In my hopeful naivety, I reject anti-semitism as a reality and yet its rise in Europe is undeniable.  Why is every single Israeli a target for the frustrations of the world? Why is the world SO obsessed with Israel? What is that all about? I can’t wrap my mind around it. 700 civilians were killed in two days in Syria two weekends ago. Nothing. The world says nothing. Actually I found that this blog post offers some refreshingly well reasoned, thoughtful ideas about that.

That’s all I ask – I don’t have to agree with an opinion, but at least if it’s presented in a reasonable way, that I can respect. Every day I hope and pray this war will be over. That no more will have to die. That we can find a long term solution in this, the mother of all ballagans. The greatest minds on the planet have not been able to solve this ongoing conflict so I can’t imagine a great idea will pop into my head anytime soon.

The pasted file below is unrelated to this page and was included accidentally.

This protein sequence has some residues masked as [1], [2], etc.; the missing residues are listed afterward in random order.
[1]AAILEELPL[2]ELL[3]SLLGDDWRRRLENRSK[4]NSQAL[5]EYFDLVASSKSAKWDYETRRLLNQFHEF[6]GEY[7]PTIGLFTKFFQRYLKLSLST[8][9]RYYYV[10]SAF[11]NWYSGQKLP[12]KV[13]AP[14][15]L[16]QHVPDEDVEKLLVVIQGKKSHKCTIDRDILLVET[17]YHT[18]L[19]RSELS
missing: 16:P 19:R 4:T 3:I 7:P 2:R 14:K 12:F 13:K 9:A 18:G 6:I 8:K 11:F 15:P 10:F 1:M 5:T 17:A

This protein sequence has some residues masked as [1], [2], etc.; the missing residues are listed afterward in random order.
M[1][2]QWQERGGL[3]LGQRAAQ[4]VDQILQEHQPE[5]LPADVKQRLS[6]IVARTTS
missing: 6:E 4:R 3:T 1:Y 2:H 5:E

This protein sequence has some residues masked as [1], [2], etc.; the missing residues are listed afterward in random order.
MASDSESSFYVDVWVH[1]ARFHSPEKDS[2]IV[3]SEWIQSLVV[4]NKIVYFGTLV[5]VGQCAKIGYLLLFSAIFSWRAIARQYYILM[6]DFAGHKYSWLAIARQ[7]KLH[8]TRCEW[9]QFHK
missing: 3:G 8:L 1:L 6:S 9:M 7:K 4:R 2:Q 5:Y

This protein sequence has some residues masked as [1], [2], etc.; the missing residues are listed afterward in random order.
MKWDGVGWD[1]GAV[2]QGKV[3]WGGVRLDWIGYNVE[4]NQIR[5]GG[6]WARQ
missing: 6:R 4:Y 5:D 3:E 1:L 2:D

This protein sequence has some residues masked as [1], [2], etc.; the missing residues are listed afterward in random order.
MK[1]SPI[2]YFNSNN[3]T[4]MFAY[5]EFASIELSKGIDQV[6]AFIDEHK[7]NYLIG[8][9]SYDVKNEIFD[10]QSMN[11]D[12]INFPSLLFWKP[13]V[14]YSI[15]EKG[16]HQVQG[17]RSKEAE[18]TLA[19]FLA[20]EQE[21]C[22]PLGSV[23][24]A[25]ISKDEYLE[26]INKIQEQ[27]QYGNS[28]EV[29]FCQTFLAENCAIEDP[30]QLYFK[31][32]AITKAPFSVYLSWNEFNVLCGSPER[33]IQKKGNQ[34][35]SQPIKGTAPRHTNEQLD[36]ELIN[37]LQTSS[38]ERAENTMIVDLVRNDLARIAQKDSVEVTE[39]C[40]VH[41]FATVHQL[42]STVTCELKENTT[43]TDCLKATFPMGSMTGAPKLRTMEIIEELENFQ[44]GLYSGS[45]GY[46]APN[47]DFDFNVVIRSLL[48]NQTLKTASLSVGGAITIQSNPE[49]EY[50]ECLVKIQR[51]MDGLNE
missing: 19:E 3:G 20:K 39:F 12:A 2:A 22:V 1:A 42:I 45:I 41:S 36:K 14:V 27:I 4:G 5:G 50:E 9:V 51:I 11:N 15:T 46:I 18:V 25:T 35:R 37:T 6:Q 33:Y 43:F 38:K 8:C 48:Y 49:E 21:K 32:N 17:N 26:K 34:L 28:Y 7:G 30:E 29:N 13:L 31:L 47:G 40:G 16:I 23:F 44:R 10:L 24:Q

But my two cents? Is that thoughtful, respectful dialogue is a mandatory component. Which is pretty tough to do when you’re scared and running all the time. When you look for cover as you walk to get groceries. But I’m doing it. As my heart pounds, I am doing it. I vet what I am reading or seeing. I guide discussions away from my personal page and onto a page for the purpose of discussion and edification. I try very hard to avoid arguments and instead ask for reason, perspective, compassion and understanding.

So – why is it so hard to be more civil as we discuss these things when you are living in complete safety and comfort? What is the stressor that makes so many attack Israel, generally from a place of zero to little information on the history of this country and of this region, and with such self-righteous vehemence? I don’t get it.

They tell you there is a lot to adjust to when you are an olim. It’s true. But I never saw this one coming.

A Simple Guide to Talking to Your Jewish and Israeli Friends

Truth & Beauty in Wartime: Israel, Palestine & Peace